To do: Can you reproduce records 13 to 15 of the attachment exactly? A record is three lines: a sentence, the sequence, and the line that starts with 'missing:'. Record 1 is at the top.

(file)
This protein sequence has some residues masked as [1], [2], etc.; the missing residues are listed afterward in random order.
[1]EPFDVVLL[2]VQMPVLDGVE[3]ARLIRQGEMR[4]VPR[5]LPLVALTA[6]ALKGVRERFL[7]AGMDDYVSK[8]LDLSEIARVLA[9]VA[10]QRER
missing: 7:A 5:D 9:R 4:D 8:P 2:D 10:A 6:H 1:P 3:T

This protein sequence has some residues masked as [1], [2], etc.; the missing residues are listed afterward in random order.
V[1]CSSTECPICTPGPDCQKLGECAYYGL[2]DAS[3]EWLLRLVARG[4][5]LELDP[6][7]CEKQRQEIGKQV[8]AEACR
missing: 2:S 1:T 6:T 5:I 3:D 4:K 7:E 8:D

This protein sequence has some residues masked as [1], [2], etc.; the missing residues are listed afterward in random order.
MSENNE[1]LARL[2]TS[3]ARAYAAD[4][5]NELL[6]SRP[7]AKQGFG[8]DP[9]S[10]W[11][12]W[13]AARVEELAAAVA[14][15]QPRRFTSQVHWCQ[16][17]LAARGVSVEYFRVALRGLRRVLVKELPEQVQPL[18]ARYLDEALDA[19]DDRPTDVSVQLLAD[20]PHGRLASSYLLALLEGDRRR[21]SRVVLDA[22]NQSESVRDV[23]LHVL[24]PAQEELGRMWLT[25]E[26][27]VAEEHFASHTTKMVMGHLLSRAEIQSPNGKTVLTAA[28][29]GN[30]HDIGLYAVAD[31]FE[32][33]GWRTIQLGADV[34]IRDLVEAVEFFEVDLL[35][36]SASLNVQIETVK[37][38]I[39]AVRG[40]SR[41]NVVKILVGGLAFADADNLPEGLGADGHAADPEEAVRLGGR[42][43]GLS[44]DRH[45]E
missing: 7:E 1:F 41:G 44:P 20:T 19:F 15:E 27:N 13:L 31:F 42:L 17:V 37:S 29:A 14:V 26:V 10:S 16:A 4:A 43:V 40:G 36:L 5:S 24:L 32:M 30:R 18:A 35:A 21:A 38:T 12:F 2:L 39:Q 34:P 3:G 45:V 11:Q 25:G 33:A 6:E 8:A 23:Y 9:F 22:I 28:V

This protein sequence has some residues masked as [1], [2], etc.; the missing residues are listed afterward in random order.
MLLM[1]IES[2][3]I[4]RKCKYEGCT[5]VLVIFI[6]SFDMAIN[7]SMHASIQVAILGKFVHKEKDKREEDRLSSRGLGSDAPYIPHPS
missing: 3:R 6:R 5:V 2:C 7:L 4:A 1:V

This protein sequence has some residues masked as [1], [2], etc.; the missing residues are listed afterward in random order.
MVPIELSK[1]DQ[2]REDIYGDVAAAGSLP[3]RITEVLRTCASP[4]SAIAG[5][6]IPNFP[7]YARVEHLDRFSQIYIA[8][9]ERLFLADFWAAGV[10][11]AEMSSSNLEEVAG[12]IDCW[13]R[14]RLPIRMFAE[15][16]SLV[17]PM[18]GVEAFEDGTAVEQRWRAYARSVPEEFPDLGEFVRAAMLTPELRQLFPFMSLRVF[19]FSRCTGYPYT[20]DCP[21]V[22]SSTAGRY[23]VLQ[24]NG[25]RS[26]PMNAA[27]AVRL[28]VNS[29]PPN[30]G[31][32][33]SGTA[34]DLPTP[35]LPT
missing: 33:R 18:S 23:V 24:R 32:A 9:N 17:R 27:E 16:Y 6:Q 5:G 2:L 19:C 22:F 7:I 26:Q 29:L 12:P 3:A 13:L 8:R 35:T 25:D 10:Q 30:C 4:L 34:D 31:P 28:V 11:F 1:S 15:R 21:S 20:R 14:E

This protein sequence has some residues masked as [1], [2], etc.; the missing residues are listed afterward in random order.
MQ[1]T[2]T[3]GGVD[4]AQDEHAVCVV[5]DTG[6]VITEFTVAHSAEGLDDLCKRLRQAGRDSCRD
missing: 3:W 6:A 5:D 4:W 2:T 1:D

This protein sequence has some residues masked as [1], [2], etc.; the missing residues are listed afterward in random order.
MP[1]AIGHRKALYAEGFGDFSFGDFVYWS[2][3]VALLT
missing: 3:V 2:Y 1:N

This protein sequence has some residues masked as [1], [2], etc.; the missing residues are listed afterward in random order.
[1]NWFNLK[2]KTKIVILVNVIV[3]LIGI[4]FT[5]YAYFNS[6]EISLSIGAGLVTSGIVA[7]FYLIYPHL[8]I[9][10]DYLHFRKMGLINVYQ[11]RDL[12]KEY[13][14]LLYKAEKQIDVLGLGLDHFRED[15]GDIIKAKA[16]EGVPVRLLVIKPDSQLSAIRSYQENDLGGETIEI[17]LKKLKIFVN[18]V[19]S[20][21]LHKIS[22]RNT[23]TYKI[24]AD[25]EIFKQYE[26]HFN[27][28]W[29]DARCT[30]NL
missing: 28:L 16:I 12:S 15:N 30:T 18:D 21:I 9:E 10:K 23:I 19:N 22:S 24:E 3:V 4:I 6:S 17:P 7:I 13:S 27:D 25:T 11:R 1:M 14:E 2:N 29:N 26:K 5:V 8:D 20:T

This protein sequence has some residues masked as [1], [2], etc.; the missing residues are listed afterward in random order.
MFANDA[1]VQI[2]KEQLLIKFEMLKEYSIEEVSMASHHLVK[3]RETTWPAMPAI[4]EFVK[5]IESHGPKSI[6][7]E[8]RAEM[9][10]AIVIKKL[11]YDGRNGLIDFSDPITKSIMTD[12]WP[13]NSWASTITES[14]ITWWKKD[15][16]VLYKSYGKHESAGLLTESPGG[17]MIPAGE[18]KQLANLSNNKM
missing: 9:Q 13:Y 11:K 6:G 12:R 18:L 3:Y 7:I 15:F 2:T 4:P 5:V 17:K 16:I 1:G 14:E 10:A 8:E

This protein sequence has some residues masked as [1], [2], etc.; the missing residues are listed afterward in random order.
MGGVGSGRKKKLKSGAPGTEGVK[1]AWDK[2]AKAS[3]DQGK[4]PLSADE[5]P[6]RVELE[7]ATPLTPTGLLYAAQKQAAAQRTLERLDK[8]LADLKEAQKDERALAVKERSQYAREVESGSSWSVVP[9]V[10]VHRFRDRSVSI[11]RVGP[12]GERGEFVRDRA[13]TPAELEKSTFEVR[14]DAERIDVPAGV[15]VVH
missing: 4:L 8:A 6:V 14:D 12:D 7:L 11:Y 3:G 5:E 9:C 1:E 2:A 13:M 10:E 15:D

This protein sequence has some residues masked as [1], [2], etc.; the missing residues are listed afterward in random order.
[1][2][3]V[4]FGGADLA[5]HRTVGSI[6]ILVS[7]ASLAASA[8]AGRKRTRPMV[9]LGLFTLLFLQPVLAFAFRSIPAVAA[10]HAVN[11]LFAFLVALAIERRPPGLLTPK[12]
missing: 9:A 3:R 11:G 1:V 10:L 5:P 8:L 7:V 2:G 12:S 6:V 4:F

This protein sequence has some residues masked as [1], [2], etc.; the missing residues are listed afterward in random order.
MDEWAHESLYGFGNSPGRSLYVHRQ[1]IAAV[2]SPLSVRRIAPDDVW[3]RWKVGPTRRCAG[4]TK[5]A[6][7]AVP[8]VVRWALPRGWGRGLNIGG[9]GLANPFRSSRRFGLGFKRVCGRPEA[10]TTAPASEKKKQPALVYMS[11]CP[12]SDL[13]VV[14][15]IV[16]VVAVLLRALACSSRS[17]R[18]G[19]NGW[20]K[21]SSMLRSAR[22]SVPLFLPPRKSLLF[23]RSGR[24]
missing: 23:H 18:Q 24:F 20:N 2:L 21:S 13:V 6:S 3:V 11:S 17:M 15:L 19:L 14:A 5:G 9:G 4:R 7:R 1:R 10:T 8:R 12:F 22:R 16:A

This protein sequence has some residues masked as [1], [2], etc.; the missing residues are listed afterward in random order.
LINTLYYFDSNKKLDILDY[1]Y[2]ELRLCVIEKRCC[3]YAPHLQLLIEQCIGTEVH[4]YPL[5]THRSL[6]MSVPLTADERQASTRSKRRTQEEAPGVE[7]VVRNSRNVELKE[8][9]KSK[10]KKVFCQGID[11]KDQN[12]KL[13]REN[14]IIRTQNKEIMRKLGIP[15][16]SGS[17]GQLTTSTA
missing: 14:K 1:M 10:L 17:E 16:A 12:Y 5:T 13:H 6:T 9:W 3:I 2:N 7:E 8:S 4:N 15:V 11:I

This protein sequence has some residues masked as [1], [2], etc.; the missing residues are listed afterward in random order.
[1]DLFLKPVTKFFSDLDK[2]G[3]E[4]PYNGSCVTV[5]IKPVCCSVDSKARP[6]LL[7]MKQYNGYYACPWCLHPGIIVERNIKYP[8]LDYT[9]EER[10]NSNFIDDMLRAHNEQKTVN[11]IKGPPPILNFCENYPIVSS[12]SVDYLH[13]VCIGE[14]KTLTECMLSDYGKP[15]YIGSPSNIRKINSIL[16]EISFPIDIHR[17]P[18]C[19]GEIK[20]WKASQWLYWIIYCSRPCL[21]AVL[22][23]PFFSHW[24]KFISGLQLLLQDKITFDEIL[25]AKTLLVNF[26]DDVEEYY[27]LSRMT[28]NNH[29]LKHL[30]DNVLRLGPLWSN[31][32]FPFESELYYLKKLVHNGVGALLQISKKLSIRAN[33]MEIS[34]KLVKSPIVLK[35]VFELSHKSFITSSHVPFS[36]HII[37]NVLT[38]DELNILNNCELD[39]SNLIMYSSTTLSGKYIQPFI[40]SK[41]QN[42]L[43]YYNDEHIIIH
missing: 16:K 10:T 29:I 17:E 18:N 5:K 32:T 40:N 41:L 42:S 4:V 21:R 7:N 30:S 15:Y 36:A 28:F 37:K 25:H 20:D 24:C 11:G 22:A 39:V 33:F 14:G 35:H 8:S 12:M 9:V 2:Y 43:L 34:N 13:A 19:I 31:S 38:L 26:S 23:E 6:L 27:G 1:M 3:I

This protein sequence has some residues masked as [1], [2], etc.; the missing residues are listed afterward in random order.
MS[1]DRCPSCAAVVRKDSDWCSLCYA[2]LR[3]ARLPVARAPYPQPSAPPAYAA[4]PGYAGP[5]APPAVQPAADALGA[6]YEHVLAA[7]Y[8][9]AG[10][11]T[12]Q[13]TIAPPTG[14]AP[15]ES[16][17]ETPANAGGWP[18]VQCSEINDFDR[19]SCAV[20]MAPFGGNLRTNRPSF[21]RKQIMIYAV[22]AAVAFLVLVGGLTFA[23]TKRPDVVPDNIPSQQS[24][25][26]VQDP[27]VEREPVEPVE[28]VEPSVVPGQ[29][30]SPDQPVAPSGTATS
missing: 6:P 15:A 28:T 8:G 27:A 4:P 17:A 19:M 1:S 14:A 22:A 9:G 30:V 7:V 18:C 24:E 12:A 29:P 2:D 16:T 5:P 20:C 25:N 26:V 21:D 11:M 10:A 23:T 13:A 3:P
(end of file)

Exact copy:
This protein sequence has some residues masked as [1], [2], etc.; the missing residues are listed afterward in random order.
LINTLYYFDSNKKLDILDY[1]Y[2]ELRLCVIEKRCC[3]YAPHLQLLIEQCIGTEVH[4]YPL[5]THRSL[6]MSVPLTADERQASTRSKRRTQEEAPGVE[7]VVRNSRNVELKE[8][9]KSK[10]KKVFCQGID[11]KDQN[12]KL[13]REN[14]IIRTQNKEIMRKLGIP[15][16]SGS[17]GQLTTSTA
missing: 14:K 1:M 10:L 17:E 16:A 12:Y 5:T 13:H 6:T 9:W 3:I 2:N 7:E 8:S 4:N 15:V 11:I

This protein sequence has some residues masked as [1], [2], etc.; the missing residues are listed afterward in random order.
[1]DLFLKPVTKFFSDLDK[2]G[3]E[4]PYNGSCVTV[5]IKPVCCSVDSKARP[6]LL[7]MKQYNGYYACPWCLHPGIIVERNIKYP[8]LDYT[9]EER[10]NSNFIDDMLRAHNEQKTVN[11]IKGPPPILNFCENYPIVSS[12]SVDYLH[13]VCIGE[14]KTLTECMLSDYGKP[15]YIGSPSNIRKINSIL[16]EISFPIDIHR[17]P[18]C[19]GEIK[20]WKASQWLYWIIYCSRPCL[21]AVL[22][23]PFFSHW[24]KFISGLQLLLQDKITFDEIL[25]AKTLLVNF[26]DDVEEYY[27]LSRMT[28]NNH[29]LKHL[30]DNVLRLGPLWSN[31][32]FPFESELYYLKKLVHNGVGALLQISKKLSIRAN[33]MEIS[34]KLVKSPIVLK[35]VFELSHKSFITSSHVPFS[36]HII[37]NVLT[38]DELNILNNCELD[39]SNLIMYSSTTLSGKYIQPFI[40]SK[41]QN[42]L[43]YYNDEHIIIH
missing: 16:K 10:T 29:I 17:E 18:N 5:K 32:T 40:N 41:L 42:S 4:V 21:R 7:N 30:S 15:Y 36:A 28:F 37:K 25:H 20:D 24:C 11:G 22:A 39:V 33:F 14:G 35:H 8:S 12:M 9:V 2:Y 43:L 34:N 13:A 19:I 31:S 38:L 26:S 23:E 6:L 27:G 1:M 3:I

This protein sequence has some residues masked as [1], [2], etc.; the missing residues are listed afterward in random order.
MS[1]DRCPSCAAVVRKDSDWCSLCYA[2]LR[3]ARLPVARAPYPQPSAPPAYAA[4]PGYAGP[5]APPAVQPAADALGA[6]YEHVLAA[7]Y[8][9]AG[10][11]T[12]Q[13]TIAPPTG[14]AP[15]ES[16][17]ETPANAGGWP[18]VQCSEINDFDR[19]SCAV[20]MAPFGGNLRTNRPSF[21]RKQIMIYAV[22]AAVAFLVLVGGLTFA[23]TKRPDVVPDNIPSQQS[24][25][26]VQDP[27]VEREPVEPVE[28]VEPSVVPGQ[29][30]SPDQPVAPSGTATS
missing: 6:P 15:A 28:T 8:G 27:A 4:P 17:A 19:M 1:S 14:A 22:A 9:G 30:V 7:V 18:C 24:E 12:A 29:P 2:D 16:T 5:P 20:C 25:N 26:V 21:D 11:M 10:A 23:T 13:A 3:P